Viking Helmet with OctoBrite Fiber Optic RGB LED Mohawk
A friend sprung this project on us at nearly the last minute...he wanted a light-up mohawk on his Viking helmet. Fortunately he already had the helmet, and we already had plenty of LEDs and raw materials.
PlanningThe main obstacle turned out to be the fiber optics. We discussed several options; it's pretty easy to locate bulk art-grade fiber optic spools, but cutting a few thousand fibers didn't sound like a feasible task considering less than a week remaining (plus lots of other tasks demanding spare time after work). And we had no way to easily tell how stiff the fiber was, or if it would try to curl up.
I remembered seeing street vendors selling light-up wands with fiber optics. They proved to be a cheap source of premade fiber bundles of the correct length and stiffness, already clamped into a handy ferrule. I didn't have time to hunt down a street vendor, so found a source of cheap bulk wands at FlashingBlinkyLights.com. The price for just the optics was acceptable, not even counting the rest of the handle, batteries, LEDs, etc.
This needed to be compact, and the helmet needed to be audio reactive too, so I also grabbed some parts from Sparkfun: Arduino Pro Mini, Electret Mic Breakout, and MSGEQ7 Spectrum Analyzer. Also needed a tiny case and some battery holders, got those from Jameco.
The LEDs were easy...four OctoBrite CYANEA modules. Each module has eight bright RGB LEDs, and each color of each LED is controlled with 12 bit PWM. I wanted to connect one LED per fiber bundle, so the final result would be 32 pixels of 36 bit color, configured as a dual row of fiber optic "spikes".
BuildingOff to TechShop with all the parts and special tools! I reserved some laser cutter time, because I knew this would require some precise custom assembly.
I cut up the LED wands and extracted the juicy fiber optics within, then started arranging them in possible configurations.
Also did a quick test with an OctoBrite, to make sure the color mixing and brightness were acceptable. Looked great!
Next step was taking a piece of poster board, casting a shadow from a side view of the helmet, sketching an outline and then cutting and trimming to fit. Then I chose locations for OctoBrites and positioned the fiber bundles in the final configuration.
More marking and sketching, and the final outline of the structure was complete. I took this photo from directly above the poster board, imported it into Inkscape, and adjusted the scale until it was 1:1 correct. Then I traced over the sketch with outlines, and added details like slots for the OctoBrites, holes for bolts, cutouts to clamp the fiber optics, etc. I ended up with seven layers of plastic for the laser cutter.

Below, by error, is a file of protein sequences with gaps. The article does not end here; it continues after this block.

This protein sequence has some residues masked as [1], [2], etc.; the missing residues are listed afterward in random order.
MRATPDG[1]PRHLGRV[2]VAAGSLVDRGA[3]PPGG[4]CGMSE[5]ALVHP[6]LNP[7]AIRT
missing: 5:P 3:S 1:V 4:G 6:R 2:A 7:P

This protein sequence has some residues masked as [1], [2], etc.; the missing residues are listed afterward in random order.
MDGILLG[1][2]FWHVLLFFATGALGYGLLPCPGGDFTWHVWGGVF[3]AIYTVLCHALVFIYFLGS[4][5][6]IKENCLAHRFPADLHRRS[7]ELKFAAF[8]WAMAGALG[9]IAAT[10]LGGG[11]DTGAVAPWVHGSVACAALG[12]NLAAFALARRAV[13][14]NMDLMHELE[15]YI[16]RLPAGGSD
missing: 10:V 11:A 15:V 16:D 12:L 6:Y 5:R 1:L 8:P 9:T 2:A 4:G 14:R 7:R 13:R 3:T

First test with some of the laser cut parts! The OctoBrites are housed in a thick piece of clear plastic that spaces the fiber bundles correctly, and also acts as a light pipe from the straight-line OctoBrite to the curved array of fiber bundles.
Fit test with all the layers in place. The outer clear layers were later painted silver to (sort of) match the helmet.
There are 40 of these little custom laser cut washers glued in place, spacing everything correctly.
Photo of a full arc of fiber bundles tacked in place with hot glue, and two OctoBrites in the optic layer.
The control box was a pain, but such things usually are. There was barely enough room for the parts and wires I was using...and it turned out that the electret amp was picking up too much supply noise from the LEDs, so I needed to add some RC filters, leaving one capacitor hanging outside the case. Anyway, the Arduino Pro Mini is at the bottom, and the MSGEQ7 is mounted on a piece of proto board. I'm using a trimpot to adjust the signal level running into the chip, to account for varying ambient noise levels. The tactile switch is used to select different display modes.
Final mohawk assembly! Here's a side and bottom view.
And here's the mohawk mounted on the helmet. The horns are hollowed out, and 4xAAA batteries are in each horn!
It's alive! Nice and bright! Then I had to write the code...always takes longer than you think. But I had everything running over the weekend.
The video of all the modes running is back at the top of the article. A friend of the friend picked up the helmet Tuesday morning. There was no time to get feedback and modify the code beforehand, but I think he likes it. Got a message from the playa this morning:
Submitted by Garrett on Wed, 08/31/2011 - 18:27.